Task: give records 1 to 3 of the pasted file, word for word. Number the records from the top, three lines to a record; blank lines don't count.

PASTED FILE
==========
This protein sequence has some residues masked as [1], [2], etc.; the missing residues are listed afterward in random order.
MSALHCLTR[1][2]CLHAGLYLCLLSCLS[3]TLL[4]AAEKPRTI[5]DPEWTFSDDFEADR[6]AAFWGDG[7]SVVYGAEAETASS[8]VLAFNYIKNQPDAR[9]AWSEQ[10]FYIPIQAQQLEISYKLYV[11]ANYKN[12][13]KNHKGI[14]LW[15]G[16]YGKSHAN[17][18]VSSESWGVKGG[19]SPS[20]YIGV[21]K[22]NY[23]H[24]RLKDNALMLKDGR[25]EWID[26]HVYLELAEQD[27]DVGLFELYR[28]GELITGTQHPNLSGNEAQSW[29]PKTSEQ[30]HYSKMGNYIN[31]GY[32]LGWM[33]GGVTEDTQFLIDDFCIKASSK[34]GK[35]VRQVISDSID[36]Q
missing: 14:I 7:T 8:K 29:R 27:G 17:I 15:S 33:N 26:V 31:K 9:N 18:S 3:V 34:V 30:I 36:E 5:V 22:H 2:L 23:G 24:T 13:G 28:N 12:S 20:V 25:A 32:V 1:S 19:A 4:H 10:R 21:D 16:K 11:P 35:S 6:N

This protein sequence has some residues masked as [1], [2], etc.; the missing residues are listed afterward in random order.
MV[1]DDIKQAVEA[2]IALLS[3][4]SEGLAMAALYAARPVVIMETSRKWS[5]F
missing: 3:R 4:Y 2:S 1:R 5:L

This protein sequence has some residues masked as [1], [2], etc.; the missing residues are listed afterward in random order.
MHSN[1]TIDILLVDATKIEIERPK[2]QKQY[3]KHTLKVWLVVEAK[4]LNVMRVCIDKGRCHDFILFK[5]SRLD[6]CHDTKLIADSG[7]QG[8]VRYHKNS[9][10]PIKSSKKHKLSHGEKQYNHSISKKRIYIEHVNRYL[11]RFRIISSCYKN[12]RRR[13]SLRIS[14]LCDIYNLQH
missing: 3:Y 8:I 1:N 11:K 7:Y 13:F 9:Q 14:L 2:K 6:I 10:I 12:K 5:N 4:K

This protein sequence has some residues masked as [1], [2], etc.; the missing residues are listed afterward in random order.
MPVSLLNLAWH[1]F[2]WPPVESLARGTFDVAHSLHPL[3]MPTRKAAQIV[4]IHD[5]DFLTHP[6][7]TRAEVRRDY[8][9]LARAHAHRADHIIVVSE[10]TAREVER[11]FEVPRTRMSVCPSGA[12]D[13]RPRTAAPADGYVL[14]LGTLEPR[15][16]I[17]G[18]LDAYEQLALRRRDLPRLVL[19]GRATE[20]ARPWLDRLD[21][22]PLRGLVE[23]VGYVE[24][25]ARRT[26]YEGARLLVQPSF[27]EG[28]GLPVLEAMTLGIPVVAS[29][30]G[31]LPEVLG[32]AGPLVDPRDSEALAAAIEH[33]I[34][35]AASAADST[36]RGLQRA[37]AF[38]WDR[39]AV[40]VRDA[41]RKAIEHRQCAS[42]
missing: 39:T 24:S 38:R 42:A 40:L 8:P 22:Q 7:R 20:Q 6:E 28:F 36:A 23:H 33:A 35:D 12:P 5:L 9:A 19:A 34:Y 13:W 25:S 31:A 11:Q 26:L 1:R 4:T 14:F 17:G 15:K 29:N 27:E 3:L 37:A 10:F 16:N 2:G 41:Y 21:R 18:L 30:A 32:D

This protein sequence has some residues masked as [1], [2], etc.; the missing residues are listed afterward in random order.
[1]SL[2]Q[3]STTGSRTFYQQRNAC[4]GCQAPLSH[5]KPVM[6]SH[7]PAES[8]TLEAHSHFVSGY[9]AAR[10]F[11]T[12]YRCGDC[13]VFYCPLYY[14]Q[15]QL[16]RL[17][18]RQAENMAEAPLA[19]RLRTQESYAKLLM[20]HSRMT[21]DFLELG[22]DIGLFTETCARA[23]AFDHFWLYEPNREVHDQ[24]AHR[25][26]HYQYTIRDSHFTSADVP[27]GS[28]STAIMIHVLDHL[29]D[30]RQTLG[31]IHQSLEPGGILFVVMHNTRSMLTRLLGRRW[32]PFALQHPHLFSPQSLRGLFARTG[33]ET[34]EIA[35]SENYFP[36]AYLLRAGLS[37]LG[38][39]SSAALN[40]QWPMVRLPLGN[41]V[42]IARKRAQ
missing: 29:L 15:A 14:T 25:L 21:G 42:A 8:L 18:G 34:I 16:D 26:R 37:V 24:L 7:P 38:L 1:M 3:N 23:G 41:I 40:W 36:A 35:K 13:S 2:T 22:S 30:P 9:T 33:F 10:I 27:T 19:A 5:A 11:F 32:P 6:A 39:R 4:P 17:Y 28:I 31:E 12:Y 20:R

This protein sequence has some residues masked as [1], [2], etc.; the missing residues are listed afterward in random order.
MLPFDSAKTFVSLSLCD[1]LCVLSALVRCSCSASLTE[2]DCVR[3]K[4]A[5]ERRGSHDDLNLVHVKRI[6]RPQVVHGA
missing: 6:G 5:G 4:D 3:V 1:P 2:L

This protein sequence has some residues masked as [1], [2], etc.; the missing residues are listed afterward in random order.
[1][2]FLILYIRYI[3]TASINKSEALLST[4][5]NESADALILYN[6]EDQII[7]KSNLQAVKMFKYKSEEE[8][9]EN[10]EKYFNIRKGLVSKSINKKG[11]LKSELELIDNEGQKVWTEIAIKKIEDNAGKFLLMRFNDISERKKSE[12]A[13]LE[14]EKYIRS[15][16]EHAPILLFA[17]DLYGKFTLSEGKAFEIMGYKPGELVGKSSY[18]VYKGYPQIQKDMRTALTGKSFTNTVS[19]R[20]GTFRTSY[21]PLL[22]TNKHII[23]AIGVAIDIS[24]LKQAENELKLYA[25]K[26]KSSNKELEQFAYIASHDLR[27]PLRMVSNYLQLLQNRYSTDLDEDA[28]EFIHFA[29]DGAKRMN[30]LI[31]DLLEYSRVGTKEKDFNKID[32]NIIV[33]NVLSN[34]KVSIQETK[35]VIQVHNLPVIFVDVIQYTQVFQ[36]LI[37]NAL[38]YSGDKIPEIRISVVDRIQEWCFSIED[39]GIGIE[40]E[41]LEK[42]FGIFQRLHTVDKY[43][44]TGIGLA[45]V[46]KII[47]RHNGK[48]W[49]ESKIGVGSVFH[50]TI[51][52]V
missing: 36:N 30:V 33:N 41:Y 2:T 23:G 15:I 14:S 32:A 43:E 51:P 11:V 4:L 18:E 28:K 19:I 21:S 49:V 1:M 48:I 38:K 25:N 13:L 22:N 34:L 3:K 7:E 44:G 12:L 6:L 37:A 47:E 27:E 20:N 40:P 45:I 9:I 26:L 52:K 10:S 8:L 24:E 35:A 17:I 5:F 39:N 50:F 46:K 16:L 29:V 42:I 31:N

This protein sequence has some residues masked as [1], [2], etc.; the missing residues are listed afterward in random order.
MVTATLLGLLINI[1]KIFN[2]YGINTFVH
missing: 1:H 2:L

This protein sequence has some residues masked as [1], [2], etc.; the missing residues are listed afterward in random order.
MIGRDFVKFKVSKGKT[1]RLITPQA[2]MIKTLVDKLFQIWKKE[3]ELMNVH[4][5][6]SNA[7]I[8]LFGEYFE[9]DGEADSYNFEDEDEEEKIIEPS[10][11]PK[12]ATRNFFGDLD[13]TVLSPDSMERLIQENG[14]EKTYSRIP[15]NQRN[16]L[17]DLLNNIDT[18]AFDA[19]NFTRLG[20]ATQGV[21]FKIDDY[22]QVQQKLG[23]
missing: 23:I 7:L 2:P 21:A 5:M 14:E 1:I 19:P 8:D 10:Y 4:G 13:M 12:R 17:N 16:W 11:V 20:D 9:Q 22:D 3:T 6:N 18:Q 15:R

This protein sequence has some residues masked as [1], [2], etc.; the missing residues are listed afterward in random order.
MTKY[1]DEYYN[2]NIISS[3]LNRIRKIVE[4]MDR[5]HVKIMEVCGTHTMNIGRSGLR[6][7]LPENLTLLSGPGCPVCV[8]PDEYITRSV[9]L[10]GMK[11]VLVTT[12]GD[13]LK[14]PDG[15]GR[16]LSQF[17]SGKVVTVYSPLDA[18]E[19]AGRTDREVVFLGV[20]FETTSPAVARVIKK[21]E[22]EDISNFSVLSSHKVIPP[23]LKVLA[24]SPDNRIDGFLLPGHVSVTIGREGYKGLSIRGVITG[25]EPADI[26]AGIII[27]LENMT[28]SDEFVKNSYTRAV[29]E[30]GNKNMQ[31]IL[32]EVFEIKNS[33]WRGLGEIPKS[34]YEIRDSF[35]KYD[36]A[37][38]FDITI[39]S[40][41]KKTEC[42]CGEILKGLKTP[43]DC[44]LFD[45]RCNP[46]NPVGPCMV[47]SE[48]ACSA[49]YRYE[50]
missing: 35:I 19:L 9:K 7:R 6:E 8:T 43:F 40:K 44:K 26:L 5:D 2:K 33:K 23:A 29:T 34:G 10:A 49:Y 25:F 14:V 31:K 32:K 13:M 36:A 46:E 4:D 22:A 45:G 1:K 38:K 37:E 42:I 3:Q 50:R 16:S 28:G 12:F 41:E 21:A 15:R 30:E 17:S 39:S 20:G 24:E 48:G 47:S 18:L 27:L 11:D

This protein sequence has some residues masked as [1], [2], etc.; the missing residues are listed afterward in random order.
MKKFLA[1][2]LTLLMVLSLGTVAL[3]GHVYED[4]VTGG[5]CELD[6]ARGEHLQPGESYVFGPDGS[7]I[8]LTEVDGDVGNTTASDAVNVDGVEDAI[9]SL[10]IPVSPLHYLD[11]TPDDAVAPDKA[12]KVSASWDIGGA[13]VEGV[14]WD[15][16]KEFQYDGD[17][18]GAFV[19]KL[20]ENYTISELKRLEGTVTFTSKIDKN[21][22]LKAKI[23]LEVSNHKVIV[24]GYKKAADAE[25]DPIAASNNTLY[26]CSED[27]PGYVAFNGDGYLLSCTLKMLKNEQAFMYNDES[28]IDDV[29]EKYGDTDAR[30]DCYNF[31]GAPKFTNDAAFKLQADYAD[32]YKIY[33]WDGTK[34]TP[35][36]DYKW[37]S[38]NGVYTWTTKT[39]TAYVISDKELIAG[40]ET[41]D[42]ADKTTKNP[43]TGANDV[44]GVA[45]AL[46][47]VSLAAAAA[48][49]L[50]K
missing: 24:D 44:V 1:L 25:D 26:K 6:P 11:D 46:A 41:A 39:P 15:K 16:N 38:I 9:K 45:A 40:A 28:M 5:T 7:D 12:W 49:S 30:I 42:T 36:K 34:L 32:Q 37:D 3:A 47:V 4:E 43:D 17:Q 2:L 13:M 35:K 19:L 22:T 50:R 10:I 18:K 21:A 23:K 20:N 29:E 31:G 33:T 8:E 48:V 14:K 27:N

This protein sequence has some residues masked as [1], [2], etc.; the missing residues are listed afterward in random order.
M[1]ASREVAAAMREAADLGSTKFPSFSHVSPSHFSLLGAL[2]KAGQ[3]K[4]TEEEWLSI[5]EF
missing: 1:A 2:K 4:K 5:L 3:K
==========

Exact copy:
This protein sequence has some residues masked as [1], [2], etc.; the missing residues are listed afterward in random order.
MSALHCLTR[1][2]CLHAGLYLCLLSCLS[3]TLL[4]AAEKPRTI[5]DPEWTFSDDFEADR[6]AAFWGDG[7]SVVYGAEAETASS[8]VLAFNYIKNQPDAR[9]AWSEQ[10]FYIPIQAQQLEISYKLYV[11]ANYKN[12][13]KNHKGI[14]LW[15]G[16]YGKSHAN[17][18]VSSESWGVKGG[19]SPS[20]YIGV[21]K[22]NY[23]H[24]RLKDNALMLKDGR[25]EWID[26]HVYLELAEQD[27]DVGLFELYR[28]GELITGTQHPNLSGNEAQSW[29]PKTSEQ[30]HYSKMGNYIN[31]GY[32]LGWM[33]GGVTEDTQFLIDDFCIKASSK[34]GK[35]VRQVISDSID[36]Q
missing: 14:I 7:T 8:K 29:R 27:G 17:I 15:S 33:N 26:V 31:K 9:N 18:S 3:V 34:V 30:I 36:E 5:V 22:H 2:L 23:G 24:T 13:G 28:N 12:S 20:V 25:A 32:V 1:S 19:A 4:H 10:R 21:D 16:K 11:P 35:S 6:N

This protein sequence has some residues masked as [1], [2], etc.; the missing residues are listed afterward in random order.
MV[1]DDIKQAVEA[2]IALLS[3][4]SEGLAMAALYAARPVVIMETSRKWS[5]F
missing: 3:R 4:Y 2:S 1:R 5:L

This protein sequence has some residues masked as [1], [2], etc.; the missing residues are listed afterward in random order.
MHSN[1]TIDILLVDATKIEIERPK[2]QKQY[3]KHTLKVWLVVEAK[4]LNVMRVCIDKGRCHDFILFK[5]SRLD[6]CHDTKLIADSG[7]QG[8]VRYHKNS[9][10]PIKSSKKHKLSHGEKQYNHSISKKRIYIEHVNRYL[11]RFRIISSCYKN[12]RRR[13]SLRIS[14]LCDIYNLQH
missing: 3:Y 8:I 1:N 11:K 7:Y 13:F 9:Q 14:L 2:K 6:I 10:I 12:K 5:N 4:K